The Naming of Julia; John Green’s The Fault in Our Stars
The other day on Twitter a reader — whom the court will refer to as @FredaLisgaras, since that is in fact her name — asked if Julia had a last name. And of course she does. But I don’t know what it is, because it’s not in the book.
It’s funny about characters’ names: you know they have them, but unless the narrator supplies them, or somebody for some reason says them out loud, which is surprisingly rare, (see p. 20 of The Magicians, or p. 118 of The Magician King) they don’t tend to come out.
(My narrators tend not to say the characters’ last names because I write in what people sometimes call “close” third-person narration, which means that even though theoretically they’re different people, the narrator’s persona and point of view are closely identified with those of the character whose story they’re telling. And people don’t tend to think about their own last names, or the last names of people they know well. Henry James called this narrative technique “focalization.” I don’t know why I know that.)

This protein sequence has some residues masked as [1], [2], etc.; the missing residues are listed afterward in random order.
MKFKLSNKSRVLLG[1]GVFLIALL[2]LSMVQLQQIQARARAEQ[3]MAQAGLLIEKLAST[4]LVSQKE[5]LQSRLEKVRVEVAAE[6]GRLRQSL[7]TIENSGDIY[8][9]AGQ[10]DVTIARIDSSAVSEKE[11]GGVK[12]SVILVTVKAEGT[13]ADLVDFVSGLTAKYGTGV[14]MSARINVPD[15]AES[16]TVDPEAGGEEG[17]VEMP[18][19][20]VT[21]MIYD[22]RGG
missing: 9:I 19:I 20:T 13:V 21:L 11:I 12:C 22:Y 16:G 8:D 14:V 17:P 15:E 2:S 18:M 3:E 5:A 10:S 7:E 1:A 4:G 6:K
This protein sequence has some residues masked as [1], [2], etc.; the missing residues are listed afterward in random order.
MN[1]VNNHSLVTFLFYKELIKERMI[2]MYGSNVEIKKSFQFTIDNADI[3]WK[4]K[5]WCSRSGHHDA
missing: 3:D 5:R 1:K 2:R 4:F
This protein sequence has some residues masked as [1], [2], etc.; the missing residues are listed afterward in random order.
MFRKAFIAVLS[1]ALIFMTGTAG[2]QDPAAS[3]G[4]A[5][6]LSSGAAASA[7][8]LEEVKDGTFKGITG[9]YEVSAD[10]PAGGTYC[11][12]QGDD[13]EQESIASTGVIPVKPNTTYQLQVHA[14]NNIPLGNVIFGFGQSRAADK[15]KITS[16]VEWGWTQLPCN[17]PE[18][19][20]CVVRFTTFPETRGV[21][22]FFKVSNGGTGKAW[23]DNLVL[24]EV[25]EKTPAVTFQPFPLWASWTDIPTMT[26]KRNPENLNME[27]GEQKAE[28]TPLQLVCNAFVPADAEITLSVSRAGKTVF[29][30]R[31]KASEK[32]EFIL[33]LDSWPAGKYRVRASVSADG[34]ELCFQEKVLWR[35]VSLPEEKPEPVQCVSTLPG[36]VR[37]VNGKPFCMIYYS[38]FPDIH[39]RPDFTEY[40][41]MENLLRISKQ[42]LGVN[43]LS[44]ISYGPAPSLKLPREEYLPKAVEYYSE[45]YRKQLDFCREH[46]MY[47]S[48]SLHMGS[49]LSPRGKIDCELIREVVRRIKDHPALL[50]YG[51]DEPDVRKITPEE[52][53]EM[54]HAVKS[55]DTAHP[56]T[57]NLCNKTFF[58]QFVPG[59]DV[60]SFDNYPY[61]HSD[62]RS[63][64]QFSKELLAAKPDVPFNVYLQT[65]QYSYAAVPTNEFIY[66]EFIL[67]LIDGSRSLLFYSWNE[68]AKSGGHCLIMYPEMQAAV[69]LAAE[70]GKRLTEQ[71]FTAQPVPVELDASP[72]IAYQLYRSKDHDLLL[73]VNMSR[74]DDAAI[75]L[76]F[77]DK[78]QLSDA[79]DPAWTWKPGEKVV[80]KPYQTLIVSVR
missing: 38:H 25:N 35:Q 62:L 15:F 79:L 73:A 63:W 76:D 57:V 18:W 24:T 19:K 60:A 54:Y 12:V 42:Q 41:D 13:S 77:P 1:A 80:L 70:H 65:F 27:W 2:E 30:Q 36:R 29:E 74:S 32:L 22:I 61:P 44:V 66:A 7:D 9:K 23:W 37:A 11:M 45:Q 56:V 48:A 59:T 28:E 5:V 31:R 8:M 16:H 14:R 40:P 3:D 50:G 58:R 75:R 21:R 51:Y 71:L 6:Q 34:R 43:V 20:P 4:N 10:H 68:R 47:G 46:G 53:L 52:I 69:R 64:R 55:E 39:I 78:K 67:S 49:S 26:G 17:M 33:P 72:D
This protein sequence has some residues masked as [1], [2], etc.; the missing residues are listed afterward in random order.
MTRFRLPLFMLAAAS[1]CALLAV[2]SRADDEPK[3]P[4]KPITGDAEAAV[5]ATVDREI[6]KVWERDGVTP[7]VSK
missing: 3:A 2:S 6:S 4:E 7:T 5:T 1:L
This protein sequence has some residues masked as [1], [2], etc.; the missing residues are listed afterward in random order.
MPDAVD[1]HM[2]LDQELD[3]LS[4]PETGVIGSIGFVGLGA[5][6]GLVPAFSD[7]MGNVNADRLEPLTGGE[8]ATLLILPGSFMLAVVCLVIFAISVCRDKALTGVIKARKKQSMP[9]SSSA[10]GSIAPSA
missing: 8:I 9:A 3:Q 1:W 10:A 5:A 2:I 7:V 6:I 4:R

Anyway, for whatever reason Julia’s name has never come up, so I suggested that people submit nominations via Twitter. Here’s what came in, in no particular order:
If you’ve got a preference (or another nomination), cause it to be known in the comments. Let’s make some canon!
Next time: the verdict.
p.s. Apropos of nothing, I have to take a second to mention John Green’s The Fault in Our Stars, which I’m almost done reading. (I sometimes get advance copies of books; it’s one of the things that makes my life good.) The other day I posted on Time.com about seven books I’m looking forward to in 2012, and I didn’t mention Green’s book, because I wasn’t looking forward to it. I’d heard his stuff was good, but I’d never read it myself, and because I’m a suspicious and distrusting person, I didn’t take its goodness on faith. Then I picked up The Fault in Our Stars. I am totally devastated by this book. I cried when I read it, and I never cry. You don’t want to throw around phrases like “instant classic,” but I can see this book sitting next to The Catcher in the Rye. It’s that good.